"[S]adly a child born into slavery in 1860 was more likely to be raised by his mother and father in a two-parent household than was an African-American baby born after the election of the USA's first African-American President," read a pledge in support of "traditional marriage" that GOP presidential candidates Michele Bachmann and Rick Santorum signed. The pro-enslavement language has been removed, but we'll be watching for any future conservative pledges on the economy. After all, black male unemployment was quite low under slavery, too.
Captions by Jenée Desmond-Harris
The Same but (Totally) Different
If you believe in a right to health care, "it means you believe in slavery," Rand Paul told a congressional committee. "It means that you're going to enslave not only me but the janitor at my hospital, the person who cleans my office, the assistants who work in my office, the nurses." If you put aside the facts — that slavery is terrible for human beings, health care is good for human beings and no one is forced to work in a hospital — he may have been on to something.
As If the Abortion Debate Needed More Drama
When a sensitive political issue already involves people calling one another murderers, must you bring in slavery to communicate how bad you think it is? If you're Mike Huckabee, yes. "What are we saying to the generation coming after us when we tell them that it is perfectly OK for one person to own another human being? I thought we dealt with that 150 years ago, when the issue of slavery was finally settled in this country," he said to an anti-abortion group.
The Wrong Side of History
When the health care debate got heated, Harry Reid compared opponents of reform to those who were against abolition. "When this country belatedly recognized the wrongs of slavery," he said, "there were those who dug in their heels and said, 'Slow down, it's too early; things aren't bad enough.' " Wouldn't it have been equally persuasive just to say that people who are against health care reform don't care whether people go without health care?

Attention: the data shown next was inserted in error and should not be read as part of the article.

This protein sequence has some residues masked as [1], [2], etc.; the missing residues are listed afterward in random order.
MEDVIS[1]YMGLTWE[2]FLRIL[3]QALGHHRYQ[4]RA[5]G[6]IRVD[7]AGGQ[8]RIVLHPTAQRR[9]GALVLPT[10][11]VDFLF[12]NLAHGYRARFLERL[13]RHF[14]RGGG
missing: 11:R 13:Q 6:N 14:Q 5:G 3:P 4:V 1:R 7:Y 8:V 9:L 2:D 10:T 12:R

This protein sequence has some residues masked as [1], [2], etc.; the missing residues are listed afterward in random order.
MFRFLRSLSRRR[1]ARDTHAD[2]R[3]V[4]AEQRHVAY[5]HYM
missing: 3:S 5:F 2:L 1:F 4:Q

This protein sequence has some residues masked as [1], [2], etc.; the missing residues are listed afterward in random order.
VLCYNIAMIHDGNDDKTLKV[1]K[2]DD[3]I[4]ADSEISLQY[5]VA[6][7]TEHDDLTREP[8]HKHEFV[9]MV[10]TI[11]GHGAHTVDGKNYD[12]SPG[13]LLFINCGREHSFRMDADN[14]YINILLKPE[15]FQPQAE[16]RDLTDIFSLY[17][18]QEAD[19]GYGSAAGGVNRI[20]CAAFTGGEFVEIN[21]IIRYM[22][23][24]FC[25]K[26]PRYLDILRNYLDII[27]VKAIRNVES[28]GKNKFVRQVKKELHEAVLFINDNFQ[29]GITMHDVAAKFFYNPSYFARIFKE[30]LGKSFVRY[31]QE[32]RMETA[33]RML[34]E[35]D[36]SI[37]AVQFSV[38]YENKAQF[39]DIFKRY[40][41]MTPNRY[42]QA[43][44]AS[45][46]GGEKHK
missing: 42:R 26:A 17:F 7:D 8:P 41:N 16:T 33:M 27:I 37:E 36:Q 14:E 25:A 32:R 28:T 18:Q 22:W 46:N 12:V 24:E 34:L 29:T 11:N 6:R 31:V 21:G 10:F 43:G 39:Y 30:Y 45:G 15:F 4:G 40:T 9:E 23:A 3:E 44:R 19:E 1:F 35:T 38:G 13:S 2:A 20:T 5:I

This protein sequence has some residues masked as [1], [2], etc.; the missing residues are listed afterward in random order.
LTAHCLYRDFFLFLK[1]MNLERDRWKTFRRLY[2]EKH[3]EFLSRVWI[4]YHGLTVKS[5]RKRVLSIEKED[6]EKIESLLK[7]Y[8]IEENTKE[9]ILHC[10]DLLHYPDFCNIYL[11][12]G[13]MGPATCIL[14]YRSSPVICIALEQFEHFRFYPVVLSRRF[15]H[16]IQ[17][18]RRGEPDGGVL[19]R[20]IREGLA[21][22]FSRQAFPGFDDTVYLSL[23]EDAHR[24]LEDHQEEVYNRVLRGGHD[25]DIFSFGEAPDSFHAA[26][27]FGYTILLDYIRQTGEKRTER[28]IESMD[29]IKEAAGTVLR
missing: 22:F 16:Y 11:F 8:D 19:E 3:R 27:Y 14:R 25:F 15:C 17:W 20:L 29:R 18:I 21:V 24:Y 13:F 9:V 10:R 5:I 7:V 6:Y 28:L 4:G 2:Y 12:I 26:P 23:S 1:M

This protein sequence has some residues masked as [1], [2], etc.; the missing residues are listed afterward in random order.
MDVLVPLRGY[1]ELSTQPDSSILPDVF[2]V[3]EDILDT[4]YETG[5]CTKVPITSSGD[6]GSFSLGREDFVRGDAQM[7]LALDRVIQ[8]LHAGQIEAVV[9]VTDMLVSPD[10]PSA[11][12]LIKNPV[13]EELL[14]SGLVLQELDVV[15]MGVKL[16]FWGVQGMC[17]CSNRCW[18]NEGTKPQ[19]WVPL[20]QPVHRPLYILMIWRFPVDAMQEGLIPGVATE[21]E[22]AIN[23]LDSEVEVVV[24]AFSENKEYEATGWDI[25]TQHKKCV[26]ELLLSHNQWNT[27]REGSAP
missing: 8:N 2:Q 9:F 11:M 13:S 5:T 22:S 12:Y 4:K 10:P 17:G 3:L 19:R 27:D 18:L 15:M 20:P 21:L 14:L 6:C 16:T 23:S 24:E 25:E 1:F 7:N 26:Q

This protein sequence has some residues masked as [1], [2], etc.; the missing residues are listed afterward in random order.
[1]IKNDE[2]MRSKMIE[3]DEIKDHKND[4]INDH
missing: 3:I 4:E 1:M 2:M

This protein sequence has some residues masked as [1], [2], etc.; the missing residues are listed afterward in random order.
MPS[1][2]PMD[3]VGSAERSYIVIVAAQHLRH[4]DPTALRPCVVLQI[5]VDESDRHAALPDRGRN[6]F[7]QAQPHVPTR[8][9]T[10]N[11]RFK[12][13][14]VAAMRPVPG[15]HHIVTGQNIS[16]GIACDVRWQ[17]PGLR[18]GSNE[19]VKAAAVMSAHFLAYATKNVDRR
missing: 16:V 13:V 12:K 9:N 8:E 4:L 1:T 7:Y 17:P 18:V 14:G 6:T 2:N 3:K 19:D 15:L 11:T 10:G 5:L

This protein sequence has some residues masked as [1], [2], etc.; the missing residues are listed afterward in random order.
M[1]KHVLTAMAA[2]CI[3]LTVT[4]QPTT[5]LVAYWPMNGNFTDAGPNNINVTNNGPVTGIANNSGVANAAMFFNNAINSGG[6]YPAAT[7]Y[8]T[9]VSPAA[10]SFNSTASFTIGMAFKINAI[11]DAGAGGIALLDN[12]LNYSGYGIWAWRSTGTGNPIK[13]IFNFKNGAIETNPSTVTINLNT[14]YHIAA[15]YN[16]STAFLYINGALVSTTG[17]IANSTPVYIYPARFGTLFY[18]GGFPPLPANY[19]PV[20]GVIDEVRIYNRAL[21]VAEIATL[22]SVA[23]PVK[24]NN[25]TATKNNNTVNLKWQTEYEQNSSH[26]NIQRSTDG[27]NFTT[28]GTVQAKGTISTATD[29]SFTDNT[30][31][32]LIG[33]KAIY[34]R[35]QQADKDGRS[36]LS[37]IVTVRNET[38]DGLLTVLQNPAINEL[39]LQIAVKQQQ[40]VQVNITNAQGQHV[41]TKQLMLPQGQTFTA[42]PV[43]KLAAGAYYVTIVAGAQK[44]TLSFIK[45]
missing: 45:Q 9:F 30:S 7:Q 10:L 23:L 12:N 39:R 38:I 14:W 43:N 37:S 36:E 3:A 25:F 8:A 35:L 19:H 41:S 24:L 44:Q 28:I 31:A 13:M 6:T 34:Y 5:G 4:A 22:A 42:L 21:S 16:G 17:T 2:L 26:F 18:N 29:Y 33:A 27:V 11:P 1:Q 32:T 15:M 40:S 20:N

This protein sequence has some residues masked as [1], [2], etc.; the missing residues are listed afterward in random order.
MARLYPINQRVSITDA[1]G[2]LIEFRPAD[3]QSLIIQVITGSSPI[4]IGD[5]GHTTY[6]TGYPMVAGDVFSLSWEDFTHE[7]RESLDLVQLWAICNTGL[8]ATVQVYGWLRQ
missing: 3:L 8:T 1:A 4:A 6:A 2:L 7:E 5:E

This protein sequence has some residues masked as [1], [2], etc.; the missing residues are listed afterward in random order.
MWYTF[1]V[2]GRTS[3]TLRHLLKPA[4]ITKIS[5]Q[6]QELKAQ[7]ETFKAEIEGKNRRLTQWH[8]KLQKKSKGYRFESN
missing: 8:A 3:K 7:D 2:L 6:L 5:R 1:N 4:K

So Not Festive
Really, National Federation of Republican Women? You decided that the theme for your "Southern Experience" cocktail party just wouldn't be complete without a couple of slaves? Sadly, some things don't totally shock us. What we would really like, though, is for the black "actors" who participated in these shenanigans — and smiled while doing so — to come forward and explain themselves. And agree never to celebrate Halloween again.
Slavery? What Slavery?
In January, when the Republican-led Congress took to the House floor to read the entire Constitution, members skipped over the slavery bits altogether but ended up drawing more attention to the issue with the glaring omission of several provisions of the document, including the "three-fifths compromise" and the fugitive-slave clause. If all it took to make something disappear from history was to never mention it, there would be a few politicians whose names we'd remove from our vocabularies, effective immediately.
Plantation Politics, Part 1
Someone should start compiling a list of the ways that Herman Cain invokes slavery, because we have a feeling there will be a lot more from him on this topic. According to the GOP candidate, the Democratic Party is "a plantation," which is terrible because slavery is bad. Except, that is, when he brags about his personal connection to the institution to distinguish himself from Obama. If your head is spinning (or shaking), join the club.
Plantation Politics, Part 2
"We will not live on a national plantation run by the Koch brothers. We're not going to do that. We refuse to do that," Van Jones said in comments outlining the threat to American liberty, democracy and justice that the concentration of economic power poses. Most of us don't want to live anywhere that's run by the Koch brothers — plantation or not — but the comment without the nod to slavery clearly would not have made for as compelling a speech (or as many headlines).